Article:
Thomas G. Weiss is Presidential Professor of Political Science at The Graduate Center and Director of the Ralph Bunche Institute for International Studies, The City University of New York, Research Professor at SOAS, University of London, and past-President of the ISA (2009-10). Rorden Wilkinson is Professor of International Political Economy in the School of Social Sciences and Research Director in the Brooks World Poverty Institute, both at the University of Manchester.

Reviews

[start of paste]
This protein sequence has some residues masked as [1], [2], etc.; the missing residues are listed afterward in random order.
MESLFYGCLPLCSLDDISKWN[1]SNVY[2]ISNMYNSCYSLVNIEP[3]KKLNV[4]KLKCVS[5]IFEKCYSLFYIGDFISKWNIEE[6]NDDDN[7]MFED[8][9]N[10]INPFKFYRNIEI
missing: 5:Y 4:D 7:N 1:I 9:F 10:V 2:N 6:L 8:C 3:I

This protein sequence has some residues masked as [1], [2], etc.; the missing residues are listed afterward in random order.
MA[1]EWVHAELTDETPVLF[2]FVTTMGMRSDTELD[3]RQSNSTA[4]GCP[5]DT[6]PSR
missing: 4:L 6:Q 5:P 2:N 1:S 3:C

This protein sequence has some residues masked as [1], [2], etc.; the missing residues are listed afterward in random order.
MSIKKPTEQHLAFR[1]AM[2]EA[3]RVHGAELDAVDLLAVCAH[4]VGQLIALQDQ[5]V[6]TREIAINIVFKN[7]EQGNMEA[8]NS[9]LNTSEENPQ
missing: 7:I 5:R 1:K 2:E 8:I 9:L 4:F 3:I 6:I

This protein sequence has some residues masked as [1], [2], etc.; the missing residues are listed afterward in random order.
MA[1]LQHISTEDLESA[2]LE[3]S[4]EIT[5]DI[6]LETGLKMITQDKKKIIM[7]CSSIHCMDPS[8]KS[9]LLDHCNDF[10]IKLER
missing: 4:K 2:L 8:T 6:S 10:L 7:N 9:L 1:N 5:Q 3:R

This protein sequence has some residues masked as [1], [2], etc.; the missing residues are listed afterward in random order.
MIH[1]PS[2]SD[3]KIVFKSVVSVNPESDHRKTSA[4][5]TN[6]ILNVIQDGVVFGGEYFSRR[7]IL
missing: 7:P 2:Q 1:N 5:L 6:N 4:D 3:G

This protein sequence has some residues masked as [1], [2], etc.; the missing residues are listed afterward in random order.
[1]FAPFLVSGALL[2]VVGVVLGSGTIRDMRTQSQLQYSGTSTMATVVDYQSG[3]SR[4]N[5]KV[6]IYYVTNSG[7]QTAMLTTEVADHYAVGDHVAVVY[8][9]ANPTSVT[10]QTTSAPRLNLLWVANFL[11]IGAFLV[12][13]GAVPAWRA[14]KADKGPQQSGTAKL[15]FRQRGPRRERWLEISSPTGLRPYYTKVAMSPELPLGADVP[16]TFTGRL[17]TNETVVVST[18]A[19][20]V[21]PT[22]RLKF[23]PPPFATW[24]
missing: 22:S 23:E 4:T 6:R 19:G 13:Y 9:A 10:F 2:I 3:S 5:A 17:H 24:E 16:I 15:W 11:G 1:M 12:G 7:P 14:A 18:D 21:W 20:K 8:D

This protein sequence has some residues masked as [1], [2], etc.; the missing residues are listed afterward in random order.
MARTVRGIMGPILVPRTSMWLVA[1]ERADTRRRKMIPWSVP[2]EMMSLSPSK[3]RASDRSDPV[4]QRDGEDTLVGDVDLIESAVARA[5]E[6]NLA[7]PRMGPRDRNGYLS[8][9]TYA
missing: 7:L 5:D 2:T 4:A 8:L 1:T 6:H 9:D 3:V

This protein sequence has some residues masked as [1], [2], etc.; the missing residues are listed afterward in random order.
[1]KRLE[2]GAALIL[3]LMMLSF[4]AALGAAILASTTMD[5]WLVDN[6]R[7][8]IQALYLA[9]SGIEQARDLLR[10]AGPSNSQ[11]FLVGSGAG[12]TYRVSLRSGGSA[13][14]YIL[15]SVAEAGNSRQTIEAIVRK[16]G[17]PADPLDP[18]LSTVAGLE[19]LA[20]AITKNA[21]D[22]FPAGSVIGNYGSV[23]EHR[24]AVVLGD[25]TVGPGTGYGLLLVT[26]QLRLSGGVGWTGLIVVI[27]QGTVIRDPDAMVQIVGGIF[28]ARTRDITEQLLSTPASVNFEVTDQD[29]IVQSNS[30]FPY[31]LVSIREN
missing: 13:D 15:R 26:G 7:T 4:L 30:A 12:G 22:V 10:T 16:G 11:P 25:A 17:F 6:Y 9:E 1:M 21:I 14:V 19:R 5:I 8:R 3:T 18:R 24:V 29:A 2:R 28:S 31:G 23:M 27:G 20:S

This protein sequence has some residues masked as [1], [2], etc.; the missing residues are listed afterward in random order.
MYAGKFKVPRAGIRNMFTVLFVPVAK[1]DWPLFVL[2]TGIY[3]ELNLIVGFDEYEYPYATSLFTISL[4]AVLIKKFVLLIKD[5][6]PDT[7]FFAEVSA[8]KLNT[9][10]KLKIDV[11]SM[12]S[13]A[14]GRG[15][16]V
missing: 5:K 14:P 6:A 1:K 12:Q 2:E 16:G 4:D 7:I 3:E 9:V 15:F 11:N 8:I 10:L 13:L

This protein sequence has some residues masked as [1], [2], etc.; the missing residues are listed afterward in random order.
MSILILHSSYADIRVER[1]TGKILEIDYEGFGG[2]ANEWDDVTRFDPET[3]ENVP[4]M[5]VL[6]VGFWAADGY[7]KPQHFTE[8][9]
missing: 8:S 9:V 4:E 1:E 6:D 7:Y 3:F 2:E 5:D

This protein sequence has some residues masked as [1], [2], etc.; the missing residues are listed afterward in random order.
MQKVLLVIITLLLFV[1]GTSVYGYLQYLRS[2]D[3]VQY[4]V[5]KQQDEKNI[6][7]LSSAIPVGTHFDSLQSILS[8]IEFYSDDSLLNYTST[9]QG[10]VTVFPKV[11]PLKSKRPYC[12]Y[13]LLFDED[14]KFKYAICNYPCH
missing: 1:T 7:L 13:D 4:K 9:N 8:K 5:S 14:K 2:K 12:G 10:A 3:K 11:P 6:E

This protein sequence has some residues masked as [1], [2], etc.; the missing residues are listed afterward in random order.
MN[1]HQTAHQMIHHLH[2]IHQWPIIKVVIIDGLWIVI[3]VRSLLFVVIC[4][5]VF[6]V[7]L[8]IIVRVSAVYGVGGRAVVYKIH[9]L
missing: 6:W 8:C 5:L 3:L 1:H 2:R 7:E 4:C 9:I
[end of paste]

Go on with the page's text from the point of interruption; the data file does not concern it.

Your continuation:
"International Organization and Global Governance should have a place on any international relations scholar's shelf. In addition to its sheer comprehensiveness as a reference work, it takes the crucial conceptual leap of focusing not on organizations, institutions, regimes, or any other piece of international order, but instead on the presence or absence of actual governance: the successful exercise of power to achieve outcomes. As one important chapter asks, who are the actual governors of the international system? The answers, with respect to many areas of international life, are surprising." Anne-Marie Slaughter, Bert G. Kerstetter '66 University Professor of Politics and International Affairs, Princeton University, USA. It is impossible to understand global governance without recognizing the important roles played by international organizations and non-state actors. This volume brings together cutting edge work by experts in their various fields to synthesize actor based and issue based insights about global governance. Peter M. Haas, University of Massachusetts Amherst, USA. A comprehensive survey of the theory and practice of global governance in the modern world. Comprised of outstanding essays by acknowledged experts and filled with important insights, International Organization and Global Governance is essential reading for scholars and students as well as practitioners. David A. Lake, Jerri-Ann and Gary E. Jacobs Professor of Social Sciences and Distinguished Professor of Political Science, University of California, San Diego, USA. Never before has a book demonstrated so systematically that 'global governance' offers a useful lens to analyze world politics. Extraordinarily comprehensive, it will become a vital reference for academics and practitioners. Jean-Philippe Therien, Universite de Montreal, Canada. This volume brings together contributions from an outstanding group of scholars. It is an indispensable guide for understanding the full range of contemporary challenges of global governance and international organizations, from a variety of perspectives. Keith Krause, Professor, Graduate Institute of International and Development Studies, Geneva, Switzerland. This very comprehensive collection, which includes contributions from many of the leading figures in the field, is sure to be the principal reference work on international organizations and global governance for many years to come. John Ravenhill, Australian National University, Australia. Weiss and Wilkinson have assembled a magnificent set of chapters from leading scholars that simultaneously provides a tour de force of international organizations and a clear guide to conceptualizing and understanding global governance. This persuasive account of the history, power and authority of international organizations should be required reading for all students, professors and practitioners of global governance and international relations. Catherine Weaver, Associate Professor of Public Affairs, The University of Texas at Austin, USA. A tour de force... This meticulously conceived textbook on global governance and international organizations with essays by some of the world's finest experts will be a classic for scholars and practitioners from day 1. Jan Wouters, Jean Monnet Chair EU and Global Governance, Director of the Leuven Centre for Global Governance Studies, KU Leuven, Belgium. Extensive and rigorous, Weiss and Wilkinson present in a single volume the history, theory, cross-cutting issues and empirical cases vital to understanding International Organizations. This is a must have for scholars of IOs. Susan Park, Senior Lecturer in International Relations, University of Sydney, Australia. Kofi Annan was right: we are creating a global village. Hence, the need for stronger global village councils becomes more pressing day by day. Despite this, few understand how spectacularly global governance-in all its manifestations-has grown and why it needs to keep growing to keep the world safe. Weiss and Wilkinson have done us a remarkable service by producing this volume now: it provides an indispensable guide to the fastest growing global industry. And it will be read and studied for several decades as the world continues to converge. Kishore Mahbubani, Dean of the Lee Kuan Yew School of Public Policy, National University of Singapore. The fifty chapters in this book, written by scholars from around the world, provide a comprehensive overview of the expanding agenda and participation in global governance. All readers will become aware of how they are involved in global governance, and how they might respond. Chadwick F. Alger, Mershon Professor of Political Science and Public Policy, Mershon Center for International Security Studies, Ohio State University, USA. The reach and scope of this collection renders it invaluable for situating the study of international organizations in the broader field of IR. Thomas Biersteker, The Graduate Institute, Geneva, Switzerland.